So, let’s not be downhearted by what’s happening in Cannes. Let’s look, learn, party, recruit more broadly, take the best ideas and strategies from disciplines like advertising but not beat ourselves up that we don’t beat ad agencies at their own game. For me Cannes really is about taking part and not just winning.


Two weeks ago I found myself heading back from Brussels to London and the Jubilee Weekend after the annual Sabre Awards and Holmes Report Think Tank.

Managed to stay sober enough the pick up the EMEA Consultancy of the Year Award from Paul at the end of a long but fun evening without falling off the stage.

A big theme at the conference, and most PR gatherings these days, was Storytelling. Now we are all storytellers – some of us in more ways than one – and really we always have been. But the presentation from my digital dynamic duo James Dot Warren and Mark Pinsent posed a twist. It is not about storytelling, because if you tell a story and no one is listening or likes it you are wasting your time. In the Engagement Era it is about “story listening.”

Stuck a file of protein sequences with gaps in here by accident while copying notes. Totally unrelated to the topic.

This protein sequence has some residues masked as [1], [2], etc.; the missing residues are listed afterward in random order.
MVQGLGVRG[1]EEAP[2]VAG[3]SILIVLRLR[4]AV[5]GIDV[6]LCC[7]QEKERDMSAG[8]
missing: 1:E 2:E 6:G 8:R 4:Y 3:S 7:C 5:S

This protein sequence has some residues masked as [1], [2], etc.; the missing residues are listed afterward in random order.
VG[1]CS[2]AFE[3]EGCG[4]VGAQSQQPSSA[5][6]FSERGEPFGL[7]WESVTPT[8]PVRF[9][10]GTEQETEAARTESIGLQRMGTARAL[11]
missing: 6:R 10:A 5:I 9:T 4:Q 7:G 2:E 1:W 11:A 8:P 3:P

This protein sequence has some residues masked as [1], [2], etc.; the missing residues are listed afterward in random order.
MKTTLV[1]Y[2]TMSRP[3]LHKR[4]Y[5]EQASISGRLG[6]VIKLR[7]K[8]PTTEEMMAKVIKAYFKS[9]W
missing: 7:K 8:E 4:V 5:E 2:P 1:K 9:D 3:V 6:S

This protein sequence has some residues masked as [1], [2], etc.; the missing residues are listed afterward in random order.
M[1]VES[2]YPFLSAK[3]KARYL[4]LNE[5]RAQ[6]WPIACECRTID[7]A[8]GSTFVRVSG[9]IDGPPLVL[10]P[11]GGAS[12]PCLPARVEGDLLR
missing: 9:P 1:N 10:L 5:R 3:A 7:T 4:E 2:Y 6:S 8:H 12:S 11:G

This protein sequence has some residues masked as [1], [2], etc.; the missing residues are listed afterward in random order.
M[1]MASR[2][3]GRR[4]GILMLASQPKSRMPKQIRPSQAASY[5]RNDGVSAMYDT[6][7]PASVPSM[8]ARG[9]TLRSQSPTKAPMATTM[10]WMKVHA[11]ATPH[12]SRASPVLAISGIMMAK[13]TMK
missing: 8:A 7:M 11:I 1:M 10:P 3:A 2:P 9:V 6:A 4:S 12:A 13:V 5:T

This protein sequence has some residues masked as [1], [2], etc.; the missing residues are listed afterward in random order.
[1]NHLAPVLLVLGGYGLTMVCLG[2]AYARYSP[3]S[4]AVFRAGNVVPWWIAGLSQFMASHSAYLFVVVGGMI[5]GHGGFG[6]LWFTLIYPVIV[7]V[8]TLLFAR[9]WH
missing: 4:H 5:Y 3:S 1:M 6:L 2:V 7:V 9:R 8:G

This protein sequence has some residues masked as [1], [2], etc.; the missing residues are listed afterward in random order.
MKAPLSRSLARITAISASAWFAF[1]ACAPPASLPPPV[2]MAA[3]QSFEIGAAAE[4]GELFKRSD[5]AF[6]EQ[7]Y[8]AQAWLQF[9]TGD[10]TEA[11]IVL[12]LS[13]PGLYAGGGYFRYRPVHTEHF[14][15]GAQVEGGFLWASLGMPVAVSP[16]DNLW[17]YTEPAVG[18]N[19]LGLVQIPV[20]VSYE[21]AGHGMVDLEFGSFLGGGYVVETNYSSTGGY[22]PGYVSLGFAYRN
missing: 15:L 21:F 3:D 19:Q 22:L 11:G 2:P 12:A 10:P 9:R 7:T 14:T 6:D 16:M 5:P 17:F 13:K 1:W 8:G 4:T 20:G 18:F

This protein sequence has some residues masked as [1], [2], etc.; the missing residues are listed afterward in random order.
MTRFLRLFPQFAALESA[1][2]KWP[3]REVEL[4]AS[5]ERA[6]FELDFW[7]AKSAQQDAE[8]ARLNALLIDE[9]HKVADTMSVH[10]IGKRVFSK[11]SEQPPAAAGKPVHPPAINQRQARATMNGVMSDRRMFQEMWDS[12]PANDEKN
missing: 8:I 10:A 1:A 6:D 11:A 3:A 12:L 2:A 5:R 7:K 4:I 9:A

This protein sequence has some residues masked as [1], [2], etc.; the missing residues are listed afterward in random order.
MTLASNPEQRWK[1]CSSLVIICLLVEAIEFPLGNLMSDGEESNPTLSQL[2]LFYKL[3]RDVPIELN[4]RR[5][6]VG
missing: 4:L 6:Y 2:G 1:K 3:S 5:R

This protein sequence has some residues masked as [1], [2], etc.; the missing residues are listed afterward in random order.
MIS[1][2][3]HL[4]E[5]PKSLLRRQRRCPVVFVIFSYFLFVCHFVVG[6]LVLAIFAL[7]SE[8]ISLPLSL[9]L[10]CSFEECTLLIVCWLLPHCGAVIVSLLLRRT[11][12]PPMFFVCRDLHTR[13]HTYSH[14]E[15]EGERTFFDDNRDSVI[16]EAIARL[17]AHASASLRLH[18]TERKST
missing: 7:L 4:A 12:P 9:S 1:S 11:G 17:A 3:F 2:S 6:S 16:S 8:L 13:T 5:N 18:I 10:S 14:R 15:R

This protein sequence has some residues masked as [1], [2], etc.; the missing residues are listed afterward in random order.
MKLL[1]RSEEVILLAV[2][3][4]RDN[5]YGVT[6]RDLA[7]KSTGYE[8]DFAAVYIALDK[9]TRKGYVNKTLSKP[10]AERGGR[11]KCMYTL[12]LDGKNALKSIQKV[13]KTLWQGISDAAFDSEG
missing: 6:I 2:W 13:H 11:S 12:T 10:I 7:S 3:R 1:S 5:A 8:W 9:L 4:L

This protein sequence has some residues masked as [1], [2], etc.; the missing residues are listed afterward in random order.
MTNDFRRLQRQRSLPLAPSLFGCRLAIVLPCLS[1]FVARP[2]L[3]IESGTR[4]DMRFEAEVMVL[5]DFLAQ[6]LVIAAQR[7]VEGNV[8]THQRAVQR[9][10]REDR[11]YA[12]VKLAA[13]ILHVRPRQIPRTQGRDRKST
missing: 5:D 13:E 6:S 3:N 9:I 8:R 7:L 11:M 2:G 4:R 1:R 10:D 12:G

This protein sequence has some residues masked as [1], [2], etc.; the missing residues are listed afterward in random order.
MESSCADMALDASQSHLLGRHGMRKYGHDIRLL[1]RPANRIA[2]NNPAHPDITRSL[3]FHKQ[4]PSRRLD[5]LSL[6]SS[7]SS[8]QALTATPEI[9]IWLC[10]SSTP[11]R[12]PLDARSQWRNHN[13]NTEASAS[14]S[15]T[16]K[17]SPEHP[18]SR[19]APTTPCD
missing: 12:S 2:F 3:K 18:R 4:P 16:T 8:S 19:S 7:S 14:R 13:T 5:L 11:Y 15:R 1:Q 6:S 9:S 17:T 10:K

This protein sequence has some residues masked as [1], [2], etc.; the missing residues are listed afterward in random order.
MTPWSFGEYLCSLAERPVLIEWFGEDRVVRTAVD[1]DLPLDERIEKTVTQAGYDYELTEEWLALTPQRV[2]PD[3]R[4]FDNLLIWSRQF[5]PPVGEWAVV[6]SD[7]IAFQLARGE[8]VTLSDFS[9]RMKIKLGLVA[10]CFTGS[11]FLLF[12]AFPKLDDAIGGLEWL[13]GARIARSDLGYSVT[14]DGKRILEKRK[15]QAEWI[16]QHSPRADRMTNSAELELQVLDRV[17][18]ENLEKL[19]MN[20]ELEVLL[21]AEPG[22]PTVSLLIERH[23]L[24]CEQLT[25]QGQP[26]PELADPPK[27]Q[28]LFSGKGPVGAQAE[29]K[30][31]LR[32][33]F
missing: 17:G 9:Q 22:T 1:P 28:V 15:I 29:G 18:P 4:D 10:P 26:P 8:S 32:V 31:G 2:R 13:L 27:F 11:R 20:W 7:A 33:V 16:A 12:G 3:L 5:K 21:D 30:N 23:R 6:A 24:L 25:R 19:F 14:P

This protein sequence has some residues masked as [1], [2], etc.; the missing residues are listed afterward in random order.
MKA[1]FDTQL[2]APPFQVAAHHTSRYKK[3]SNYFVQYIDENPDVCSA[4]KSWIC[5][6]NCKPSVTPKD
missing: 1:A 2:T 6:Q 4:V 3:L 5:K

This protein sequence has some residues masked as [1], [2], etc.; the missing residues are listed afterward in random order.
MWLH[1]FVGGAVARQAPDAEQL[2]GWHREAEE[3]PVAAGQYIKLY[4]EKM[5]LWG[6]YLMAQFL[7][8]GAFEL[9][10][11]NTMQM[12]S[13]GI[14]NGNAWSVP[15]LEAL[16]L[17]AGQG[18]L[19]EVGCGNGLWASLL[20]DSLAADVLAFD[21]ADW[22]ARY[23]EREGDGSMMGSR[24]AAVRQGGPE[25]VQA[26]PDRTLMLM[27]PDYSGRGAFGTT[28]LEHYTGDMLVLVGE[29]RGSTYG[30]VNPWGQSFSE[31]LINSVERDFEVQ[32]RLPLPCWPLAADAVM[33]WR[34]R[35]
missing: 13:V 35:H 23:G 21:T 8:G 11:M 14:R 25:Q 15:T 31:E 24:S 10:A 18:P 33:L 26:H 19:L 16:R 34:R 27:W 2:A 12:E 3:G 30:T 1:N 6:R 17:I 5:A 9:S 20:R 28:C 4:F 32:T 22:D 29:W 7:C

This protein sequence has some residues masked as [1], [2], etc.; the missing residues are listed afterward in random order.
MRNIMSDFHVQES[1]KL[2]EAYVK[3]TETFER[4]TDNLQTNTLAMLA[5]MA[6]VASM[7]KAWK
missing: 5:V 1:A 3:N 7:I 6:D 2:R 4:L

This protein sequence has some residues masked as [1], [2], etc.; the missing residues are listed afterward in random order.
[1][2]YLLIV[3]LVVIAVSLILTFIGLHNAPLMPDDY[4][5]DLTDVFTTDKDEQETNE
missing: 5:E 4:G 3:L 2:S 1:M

As Mark pointed out, in PR we traditionally told our story to a relatively small group of journalists and relied on them to retell it for us to our target audience.

This reminded me of my time working with Peter Mandelson on the overhaul of Labour’s communications in the run up to the launch of New Labour, one of Europe’s most successful and dynamic political brands post-war.

We had a problem. Much of the media was anti-Labour, following the wishes of Murdoch and other proprietors. We needed to tell our story directly, bypass the print media and take our story direct to the voters. Our digital channel then was television.

The other similarity between politics and modern brand engagement I picked up from the guys’ presentation was around the measurement of how stories are heard. They illustrated it with a quote from Obama, “I am a big believer in reason and facts and science and feedback.” Amen to that.

In politics, long before brands really got the hang of it, we were testing the soundbites and having folk dial up and dial down their responses to policies and the way politicians put them across, the language used etc. That’s why agencies like mine are hiring strategic planners and researchers, often from ad agencies. They always understood the measurement thing, but not always the listening thing.

I loved one of their phrases, “content with contact.” That’s what effective story telling – and listening – is about.